Before the coronavirus crisis, digital priorities were so much at the top of organizational priorities that “digital transformation” had achieved the status of business buzzword.
IT departments were busy with initiatives to, as Salesforce once explained, “create new — or modify existing — business processes, culture, and customer experiences to meet changing business and market requirements.”
Despite the high visibility businesses gave to digital transformation, the process was slow. CIO.com says, “Most organizations aren’t the digital entities they seek to be.”
“Experts say organizations and their teams need to think of transformation not as a program or project with a start or end date, but rather a new way of operating,” says CIO.com in an article the website for tech leaders entitled “Does digital transformation ever end?”
Jeff Thomas, CTO and acting co-CIO of Sentara Healthcare, offers an answer, “I don’t think the journey ends.”
His view is reflected in the findings of multiple surveys all echoing similar results: Corporate leaders declare themselves fully invested in digital transformation, but struggle to achieve the success they are looking for.
PwC provided an explanation of why. In 2020 Global Digital IQ, PwC said that of the 2,380 executives it surveyed around the world it “discovered a group of companies that consistently generate payback and get significant value on their digital investments in every area we assess — from growth and profits to innovation, customer experience, people and more.”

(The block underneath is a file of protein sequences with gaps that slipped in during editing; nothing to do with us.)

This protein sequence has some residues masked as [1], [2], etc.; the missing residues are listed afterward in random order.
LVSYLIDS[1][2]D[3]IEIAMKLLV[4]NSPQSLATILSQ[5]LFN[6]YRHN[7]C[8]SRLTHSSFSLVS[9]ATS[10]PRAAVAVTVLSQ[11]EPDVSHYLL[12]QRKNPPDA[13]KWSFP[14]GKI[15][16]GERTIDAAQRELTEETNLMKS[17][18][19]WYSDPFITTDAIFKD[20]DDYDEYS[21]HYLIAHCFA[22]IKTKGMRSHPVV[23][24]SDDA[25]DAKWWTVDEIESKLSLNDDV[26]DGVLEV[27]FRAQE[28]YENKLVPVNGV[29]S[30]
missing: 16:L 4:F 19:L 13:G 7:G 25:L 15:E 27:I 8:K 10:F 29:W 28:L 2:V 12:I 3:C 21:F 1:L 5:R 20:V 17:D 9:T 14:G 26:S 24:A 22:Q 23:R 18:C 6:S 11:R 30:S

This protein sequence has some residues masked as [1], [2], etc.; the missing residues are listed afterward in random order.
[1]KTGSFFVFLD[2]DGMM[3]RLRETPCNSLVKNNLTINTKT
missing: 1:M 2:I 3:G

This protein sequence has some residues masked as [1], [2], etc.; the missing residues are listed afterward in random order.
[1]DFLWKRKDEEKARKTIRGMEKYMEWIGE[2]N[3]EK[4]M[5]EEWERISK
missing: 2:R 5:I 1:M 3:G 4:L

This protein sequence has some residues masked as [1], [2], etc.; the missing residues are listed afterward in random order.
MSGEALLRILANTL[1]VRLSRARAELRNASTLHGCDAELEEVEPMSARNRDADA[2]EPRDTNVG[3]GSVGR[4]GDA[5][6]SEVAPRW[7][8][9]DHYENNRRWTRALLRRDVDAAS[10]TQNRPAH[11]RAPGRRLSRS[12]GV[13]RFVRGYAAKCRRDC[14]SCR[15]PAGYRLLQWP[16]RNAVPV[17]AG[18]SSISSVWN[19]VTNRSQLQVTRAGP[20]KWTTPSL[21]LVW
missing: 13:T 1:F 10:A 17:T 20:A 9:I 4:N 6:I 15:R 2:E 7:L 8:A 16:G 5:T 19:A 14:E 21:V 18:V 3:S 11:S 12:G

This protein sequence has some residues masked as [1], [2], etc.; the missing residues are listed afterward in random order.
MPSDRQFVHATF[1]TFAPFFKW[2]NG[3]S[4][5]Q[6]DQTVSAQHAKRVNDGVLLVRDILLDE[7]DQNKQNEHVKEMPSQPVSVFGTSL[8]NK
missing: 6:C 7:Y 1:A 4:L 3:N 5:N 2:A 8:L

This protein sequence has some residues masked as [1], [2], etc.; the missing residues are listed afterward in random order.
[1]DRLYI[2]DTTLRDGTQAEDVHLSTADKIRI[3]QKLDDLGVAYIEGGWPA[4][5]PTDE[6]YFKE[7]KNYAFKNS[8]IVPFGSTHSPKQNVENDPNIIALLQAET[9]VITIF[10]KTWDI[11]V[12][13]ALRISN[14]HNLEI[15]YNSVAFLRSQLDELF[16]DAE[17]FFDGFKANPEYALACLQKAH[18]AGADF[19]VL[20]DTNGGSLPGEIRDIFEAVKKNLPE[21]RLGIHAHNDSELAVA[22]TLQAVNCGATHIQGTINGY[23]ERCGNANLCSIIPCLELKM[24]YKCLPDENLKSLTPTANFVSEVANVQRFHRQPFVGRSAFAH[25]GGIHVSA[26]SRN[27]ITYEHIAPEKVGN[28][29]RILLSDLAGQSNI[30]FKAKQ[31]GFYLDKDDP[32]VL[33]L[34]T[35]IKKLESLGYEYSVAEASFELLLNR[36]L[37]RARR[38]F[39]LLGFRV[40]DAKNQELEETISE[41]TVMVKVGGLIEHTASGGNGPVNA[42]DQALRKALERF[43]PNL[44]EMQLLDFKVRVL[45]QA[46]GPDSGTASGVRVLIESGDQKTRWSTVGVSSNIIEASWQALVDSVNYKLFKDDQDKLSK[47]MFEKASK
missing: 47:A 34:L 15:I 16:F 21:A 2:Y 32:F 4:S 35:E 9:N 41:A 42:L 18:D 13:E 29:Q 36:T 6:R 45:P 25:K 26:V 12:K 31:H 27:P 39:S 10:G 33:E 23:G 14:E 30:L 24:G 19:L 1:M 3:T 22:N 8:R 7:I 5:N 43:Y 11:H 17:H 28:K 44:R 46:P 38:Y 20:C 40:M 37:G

Those companies – 5% of the companies surveyed – succeed because, PwC says, “Transformation never ends… Their cultural DNA empowers them to navigate change and be prepared for anything.”
“Digital is their corporate strategy, not a line item or ‘special effort’.”
Commenting on the report, PwC Global Chief Experience Officer David Clarke tells CIO.com writer Mary K. Pratt, “We look at companies doing well and find that they’re committed to constant change… Digital transformation is more of a DNA thing, it’s more of how you operate, it’s the idea that you’ll never be finished, because you never know what the next great idea or technology will be.”
While the entire C-suite needs to be committed to digital transformation, “the CIO is the person best suited to take that on,” maintains Arthur M. Langer, academic director of the Executive MS in Tech Management program at Columbia University.
“Successful CIOs are not only focused on the technology but also on the strategy and how to work with the business units to assimilate new ways in which people will work, how they use technologies, how to predict obsolescence of products and how to advise boards.”
As companies slowly reopen their doors and initiatives put on hold during the pandemic are revisited, successful digital transformation will come not from successive major projects, but from small steps.
“Change fatigue is very real,” Trent Mayberry, chief digital officer at UST Global tells CIO.com. “The idea that I’m going to do Program A and then B and then C and I’m never going to stop that change, then that’s exhausting.”
Instead, “Build an organization that can change incrementally every day, where every day you’re getting better. That’s how business should work, where transformation is constant minor degrees of change.”